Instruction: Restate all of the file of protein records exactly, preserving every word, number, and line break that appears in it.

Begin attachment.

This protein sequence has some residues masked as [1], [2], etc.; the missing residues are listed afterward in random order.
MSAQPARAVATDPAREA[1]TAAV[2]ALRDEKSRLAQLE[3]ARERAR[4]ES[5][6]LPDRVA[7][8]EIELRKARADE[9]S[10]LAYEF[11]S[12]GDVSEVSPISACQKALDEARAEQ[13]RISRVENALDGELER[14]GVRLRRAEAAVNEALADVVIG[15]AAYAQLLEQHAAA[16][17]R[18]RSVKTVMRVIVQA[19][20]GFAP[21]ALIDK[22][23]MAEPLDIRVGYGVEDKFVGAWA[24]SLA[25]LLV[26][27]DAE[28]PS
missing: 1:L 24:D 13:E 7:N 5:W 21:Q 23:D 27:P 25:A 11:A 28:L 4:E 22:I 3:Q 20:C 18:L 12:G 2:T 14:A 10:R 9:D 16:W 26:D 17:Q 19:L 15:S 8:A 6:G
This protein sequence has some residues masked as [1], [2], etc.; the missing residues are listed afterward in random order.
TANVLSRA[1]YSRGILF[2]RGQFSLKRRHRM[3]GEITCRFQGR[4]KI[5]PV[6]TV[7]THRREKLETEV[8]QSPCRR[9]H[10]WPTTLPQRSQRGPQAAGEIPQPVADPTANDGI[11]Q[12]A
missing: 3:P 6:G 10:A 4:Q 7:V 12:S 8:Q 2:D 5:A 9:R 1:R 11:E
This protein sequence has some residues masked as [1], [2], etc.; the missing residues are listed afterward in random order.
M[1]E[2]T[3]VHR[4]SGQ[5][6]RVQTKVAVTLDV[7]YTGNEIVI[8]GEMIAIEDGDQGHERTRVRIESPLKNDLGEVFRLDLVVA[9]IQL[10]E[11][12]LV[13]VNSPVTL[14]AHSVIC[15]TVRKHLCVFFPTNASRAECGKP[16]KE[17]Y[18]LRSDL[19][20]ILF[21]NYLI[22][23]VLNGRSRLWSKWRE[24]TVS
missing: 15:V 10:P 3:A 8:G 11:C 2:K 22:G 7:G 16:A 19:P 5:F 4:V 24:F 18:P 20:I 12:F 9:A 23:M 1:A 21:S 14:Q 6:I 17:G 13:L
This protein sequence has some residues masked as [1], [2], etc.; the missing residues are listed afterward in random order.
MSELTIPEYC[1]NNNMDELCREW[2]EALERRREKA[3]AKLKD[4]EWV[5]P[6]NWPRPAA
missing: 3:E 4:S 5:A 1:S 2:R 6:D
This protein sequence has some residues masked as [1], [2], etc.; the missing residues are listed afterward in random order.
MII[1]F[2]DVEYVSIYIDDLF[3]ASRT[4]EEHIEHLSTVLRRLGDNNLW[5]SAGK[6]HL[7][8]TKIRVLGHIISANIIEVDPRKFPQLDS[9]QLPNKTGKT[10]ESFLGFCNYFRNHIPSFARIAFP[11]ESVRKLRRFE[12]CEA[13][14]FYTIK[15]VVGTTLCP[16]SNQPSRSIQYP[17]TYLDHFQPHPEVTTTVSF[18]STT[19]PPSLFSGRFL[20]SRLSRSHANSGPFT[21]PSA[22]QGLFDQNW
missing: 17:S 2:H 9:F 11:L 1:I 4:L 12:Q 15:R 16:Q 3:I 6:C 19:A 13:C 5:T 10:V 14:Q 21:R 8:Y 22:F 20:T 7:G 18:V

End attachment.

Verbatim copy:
This protein sequence has some residues masked as [1], [2], etc.; the missing residues are listed afterward in random order.
MSAQPARAVATDPAREA[1]TAAV[2]ALRDEKSRLAQLE[3]ARERAR[4]ES[5][6]LPDRVA[7][8]EIELRKARADE[9]S[10]LAYEF[11]S[12]GDVSEVSPISACQKALDEARAEQ[13]RISRVENALDGELER[14]GVRLRRAEAAVNEALADVVIG[15]AAYAQLLEQHAAA[16][17]R[18]RSVKTVMRVIVQA[19][20]GFAP[21]ALIDK[22][23]MAEPLDIRVGYGVEDKFVGAWA[24]SLA[25]LLV[26][27]DAE[28]PS
missing: 1:L 24:D 13:E 7:N 5:W 21:Q 23:D 27:P 25:A 11:A 28:L 4:E 22:I 3:Q 20:C 18:L 12:G 2:T 14:A 10:R 9:D 16:W 26:D 17:Q 19:L 15:S 8:A 6:G
This protein sequence has some residues masked as [1], [2], etc.; the missing residues are listed afterward in random order.
TANVLSRA[1]YSRGILF[2]RGQFSLKRRHRM[3]GEITCRFQGR[4]KI[5]PV[6]TV[7]THRREKLETEV[8]QSPCRR[9]H[10]WPTTLPQRSQRGPQAAGEIPQPVADPTANDGI[11]Q[12]A
missing: 3:P 6:G 10:A 4:Q 7:V 12:S 8:Q 2:D 5:A 9:R 1:R 11:E
This protein sequence has some residues masked as [1], [2], etc.; the missing residues are listed afterward in random order.
M[1]E[2]T[3]VHR[4]SGQ[5][6]RVQTKVAVTLDV[7]YTGNEIVI[8]GEMIAIEDGDQGHERTRVRIESPLKNDLGEVFRLDLVVA[9]IQL[10]E[11][12]LV[13]VNSPVTL[14]AHSVIC[15]TVRKHLCVFFPTNASRAECGKP[16]KE[17]Y[18]LRSDL[19][20]ILF[21]NYLI[22][23]VLNGRSRLWSKWRE[24]TVS
missing: 15:V 10:P 3:A 8:G 11:C 2:K 22:G 7:G 16:A 19:P 5:F 4:V 24:F 18:P 20:I 12:F 9:A 23:M 1:A 21:S 14:Q 6:I 17:G 13:L
This protein sequence has some residues masked as [1], [2], etc.; the missing residues are listed afterward in random order.
MSELTIPEYC[1]NNNMDELCREW[2]EALERRREKA[3]AKLKD[4]EWV[5]P[6]NWPRPAA
missing: 3:E 4:S 5:A 1:S 2:R 6:D
This protein sequence has some residues masked as [1], [2], etc.; the missing residues are listed afterward in random order.
MII[1]F[2]DVEYVSIYIDDLF[3]ASRT[4]EEHIEHLSTVLRRLGDNNLW[5]SAGK[6]HL[7][8]TKIRVLGHIISANIIEVDPRKFPQLDS[9]QLPNKTGKT[10]ESFLGFCNYFRNHIPSFARIAFP[11]ESVRKLRRFE[12]CEA[13][14]FYTIK[15]VVGTTLCP[16]SNQPSRSIQYP[17]TYLDHFQPHPEVTTTVSF[18]STT[19]PPSLFSGRFL[20]SRLSRSHANSGPFT[21]PSA[22]QGLFDQNW
missing: 17:S 2:H 9:F 11:L 1:I 4:L 12:Q 15:R 16:Q 3:I 6:C 19:A 13:C 5:T 10:V 14:Q 21:R 8:Y 22:F 20:T 7:G 18:V